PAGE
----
The Talking Lion

Monday, July 04, 2005

From sea to shining sea...

So it's the Fourth of July, and if you are a true blue American, you would be eating hot dogs and watching fireworks somewhere, preferably with loved ones. Circumstances prevent me from engaging in such patriotic activities this evening, so instead I will share something that has been on my mind throughout the day.

We wouldn't have Independence Day without the Declaration of Independence and we wouldn't have the D of I as we know it without Thomas Jefferson. TJ was pretty proud of the fact that he penned one of the most important documents of our nation's history (probably second only to the Constitution). So proud, in fact, that he insisted that when he died it be included in his epitaph, along with two other accomplishments he deemed worthy to include on his gravestone. One of those was founding the University of Virginia, on the grounds of which I am writing this entry. The other is the "Statute of Virginia for Religious Freedom."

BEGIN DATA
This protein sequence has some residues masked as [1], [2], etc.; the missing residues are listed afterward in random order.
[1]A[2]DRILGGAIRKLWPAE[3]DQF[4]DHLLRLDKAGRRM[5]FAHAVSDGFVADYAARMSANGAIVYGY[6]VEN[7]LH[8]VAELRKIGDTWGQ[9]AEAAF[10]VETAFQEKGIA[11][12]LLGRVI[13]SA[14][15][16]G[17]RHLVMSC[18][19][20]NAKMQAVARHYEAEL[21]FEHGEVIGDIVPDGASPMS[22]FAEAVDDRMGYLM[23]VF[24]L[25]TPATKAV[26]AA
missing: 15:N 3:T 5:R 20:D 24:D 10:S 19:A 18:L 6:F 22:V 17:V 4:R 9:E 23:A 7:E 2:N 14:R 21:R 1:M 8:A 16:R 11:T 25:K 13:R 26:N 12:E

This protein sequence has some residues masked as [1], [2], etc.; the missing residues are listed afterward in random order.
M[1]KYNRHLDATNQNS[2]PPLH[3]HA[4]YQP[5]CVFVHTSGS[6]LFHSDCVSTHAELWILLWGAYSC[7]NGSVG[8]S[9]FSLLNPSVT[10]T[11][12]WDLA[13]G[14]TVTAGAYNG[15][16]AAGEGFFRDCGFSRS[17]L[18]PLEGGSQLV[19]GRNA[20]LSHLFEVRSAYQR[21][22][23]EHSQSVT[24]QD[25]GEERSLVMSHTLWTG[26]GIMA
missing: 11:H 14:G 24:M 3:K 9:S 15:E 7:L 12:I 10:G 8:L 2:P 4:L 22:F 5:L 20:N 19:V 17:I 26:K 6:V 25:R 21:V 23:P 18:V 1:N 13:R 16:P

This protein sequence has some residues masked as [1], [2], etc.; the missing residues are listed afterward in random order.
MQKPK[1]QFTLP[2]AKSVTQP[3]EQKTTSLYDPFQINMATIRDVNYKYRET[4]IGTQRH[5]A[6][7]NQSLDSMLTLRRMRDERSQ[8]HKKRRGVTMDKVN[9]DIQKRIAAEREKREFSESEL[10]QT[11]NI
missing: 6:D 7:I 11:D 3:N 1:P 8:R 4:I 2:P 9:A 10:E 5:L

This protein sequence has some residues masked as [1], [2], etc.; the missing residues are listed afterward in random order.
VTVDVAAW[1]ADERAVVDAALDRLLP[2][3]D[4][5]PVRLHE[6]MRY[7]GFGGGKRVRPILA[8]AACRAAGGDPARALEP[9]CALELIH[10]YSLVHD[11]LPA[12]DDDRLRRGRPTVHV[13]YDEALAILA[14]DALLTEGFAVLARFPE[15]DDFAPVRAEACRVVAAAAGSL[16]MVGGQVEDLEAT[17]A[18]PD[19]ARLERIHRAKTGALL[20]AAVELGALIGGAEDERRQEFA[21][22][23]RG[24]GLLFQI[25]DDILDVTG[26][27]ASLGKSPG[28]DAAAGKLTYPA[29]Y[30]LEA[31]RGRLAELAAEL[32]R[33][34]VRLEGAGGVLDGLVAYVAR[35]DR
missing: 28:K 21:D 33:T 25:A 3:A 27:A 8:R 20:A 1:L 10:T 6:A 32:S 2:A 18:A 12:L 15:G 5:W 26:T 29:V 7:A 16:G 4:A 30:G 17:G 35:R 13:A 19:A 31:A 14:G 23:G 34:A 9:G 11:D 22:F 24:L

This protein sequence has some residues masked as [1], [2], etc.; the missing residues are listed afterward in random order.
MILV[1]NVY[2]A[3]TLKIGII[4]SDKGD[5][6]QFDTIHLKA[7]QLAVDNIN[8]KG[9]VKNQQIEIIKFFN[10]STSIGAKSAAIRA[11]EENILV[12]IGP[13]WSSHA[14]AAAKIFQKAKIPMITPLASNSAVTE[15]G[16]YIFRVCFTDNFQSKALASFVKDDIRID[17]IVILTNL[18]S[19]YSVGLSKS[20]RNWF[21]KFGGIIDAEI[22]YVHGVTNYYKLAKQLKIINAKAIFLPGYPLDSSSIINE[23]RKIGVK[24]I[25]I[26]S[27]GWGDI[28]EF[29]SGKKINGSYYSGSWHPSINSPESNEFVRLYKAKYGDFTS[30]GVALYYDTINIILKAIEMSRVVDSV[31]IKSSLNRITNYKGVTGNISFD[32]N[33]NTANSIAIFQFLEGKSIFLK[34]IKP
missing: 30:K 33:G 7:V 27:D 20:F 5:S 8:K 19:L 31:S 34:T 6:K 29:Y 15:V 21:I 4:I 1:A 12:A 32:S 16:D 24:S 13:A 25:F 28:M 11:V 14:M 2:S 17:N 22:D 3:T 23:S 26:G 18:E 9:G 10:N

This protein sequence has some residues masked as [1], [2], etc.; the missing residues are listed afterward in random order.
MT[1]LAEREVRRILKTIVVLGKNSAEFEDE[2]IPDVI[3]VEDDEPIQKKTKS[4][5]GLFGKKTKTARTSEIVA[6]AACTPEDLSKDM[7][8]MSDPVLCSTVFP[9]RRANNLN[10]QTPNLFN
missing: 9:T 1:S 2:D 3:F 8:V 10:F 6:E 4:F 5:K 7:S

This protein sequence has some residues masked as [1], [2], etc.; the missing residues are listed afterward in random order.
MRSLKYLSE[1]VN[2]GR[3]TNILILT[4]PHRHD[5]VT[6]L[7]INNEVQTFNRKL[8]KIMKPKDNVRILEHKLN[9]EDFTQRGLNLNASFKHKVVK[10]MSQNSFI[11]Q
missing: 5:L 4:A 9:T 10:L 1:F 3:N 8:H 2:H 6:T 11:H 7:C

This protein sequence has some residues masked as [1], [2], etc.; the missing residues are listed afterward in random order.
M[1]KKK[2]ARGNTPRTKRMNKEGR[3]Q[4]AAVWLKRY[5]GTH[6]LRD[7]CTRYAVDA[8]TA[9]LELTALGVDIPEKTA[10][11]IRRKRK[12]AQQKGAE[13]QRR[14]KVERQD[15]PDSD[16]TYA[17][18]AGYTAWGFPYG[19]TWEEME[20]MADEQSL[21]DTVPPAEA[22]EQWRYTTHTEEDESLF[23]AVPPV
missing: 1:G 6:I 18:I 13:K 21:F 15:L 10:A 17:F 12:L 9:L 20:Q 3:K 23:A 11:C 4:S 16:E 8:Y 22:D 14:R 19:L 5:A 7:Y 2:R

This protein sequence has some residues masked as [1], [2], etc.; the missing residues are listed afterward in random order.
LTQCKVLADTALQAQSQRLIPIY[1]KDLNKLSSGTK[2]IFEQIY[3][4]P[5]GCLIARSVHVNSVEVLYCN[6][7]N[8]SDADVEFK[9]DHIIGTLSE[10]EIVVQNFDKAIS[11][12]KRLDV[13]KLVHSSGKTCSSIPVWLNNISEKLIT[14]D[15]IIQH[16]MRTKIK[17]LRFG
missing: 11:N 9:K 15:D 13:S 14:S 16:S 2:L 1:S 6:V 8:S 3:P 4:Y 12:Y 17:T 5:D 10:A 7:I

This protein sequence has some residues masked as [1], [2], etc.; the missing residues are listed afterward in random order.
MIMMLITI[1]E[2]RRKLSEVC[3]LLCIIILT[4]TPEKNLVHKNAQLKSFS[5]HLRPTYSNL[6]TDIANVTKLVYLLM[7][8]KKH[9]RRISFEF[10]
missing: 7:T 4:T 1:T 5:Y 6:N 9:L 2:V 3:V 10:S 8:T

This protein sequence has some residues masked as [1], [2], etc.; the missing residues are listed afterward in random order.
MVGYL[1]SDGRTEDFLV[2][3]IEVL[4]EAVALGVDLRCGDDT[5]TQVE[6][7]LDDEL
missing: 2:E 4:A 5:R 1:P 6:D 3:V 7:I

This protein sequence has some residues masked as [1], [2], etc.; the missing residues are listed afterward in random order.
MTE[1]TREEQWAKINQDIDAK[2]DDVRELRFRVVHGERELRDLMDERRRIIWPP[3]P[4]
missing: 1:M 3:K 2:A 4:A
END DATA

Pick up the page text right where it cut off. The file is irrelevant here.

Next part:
Now, Thomas Jefferson was a very accomplished man. He served two terms as the third president of the United States. He negotiated the Louisiana Purchase, which makes up something like half of the land that makes up the continental United States, and sent out Lewis and Clark to explore it. He was also Secretary of State under George Washington and Vice President under John Adams. None of these things are mentioned on his gravestone, however. This leads me to believe that Thomas Jefferson thought the University of Virginia was a pretty awesome thing to be a founder of. And I think that one is a no-brainer. Wahoowa. But as far as the Statute of Religious Freedom goes, its importance to TJ initially struck me as surprising. I mean, if I were president of the United States for two terms, I'm pretty sure I would want to make sure people passing my grave remembered the fact that I spent eight years as executive of their country.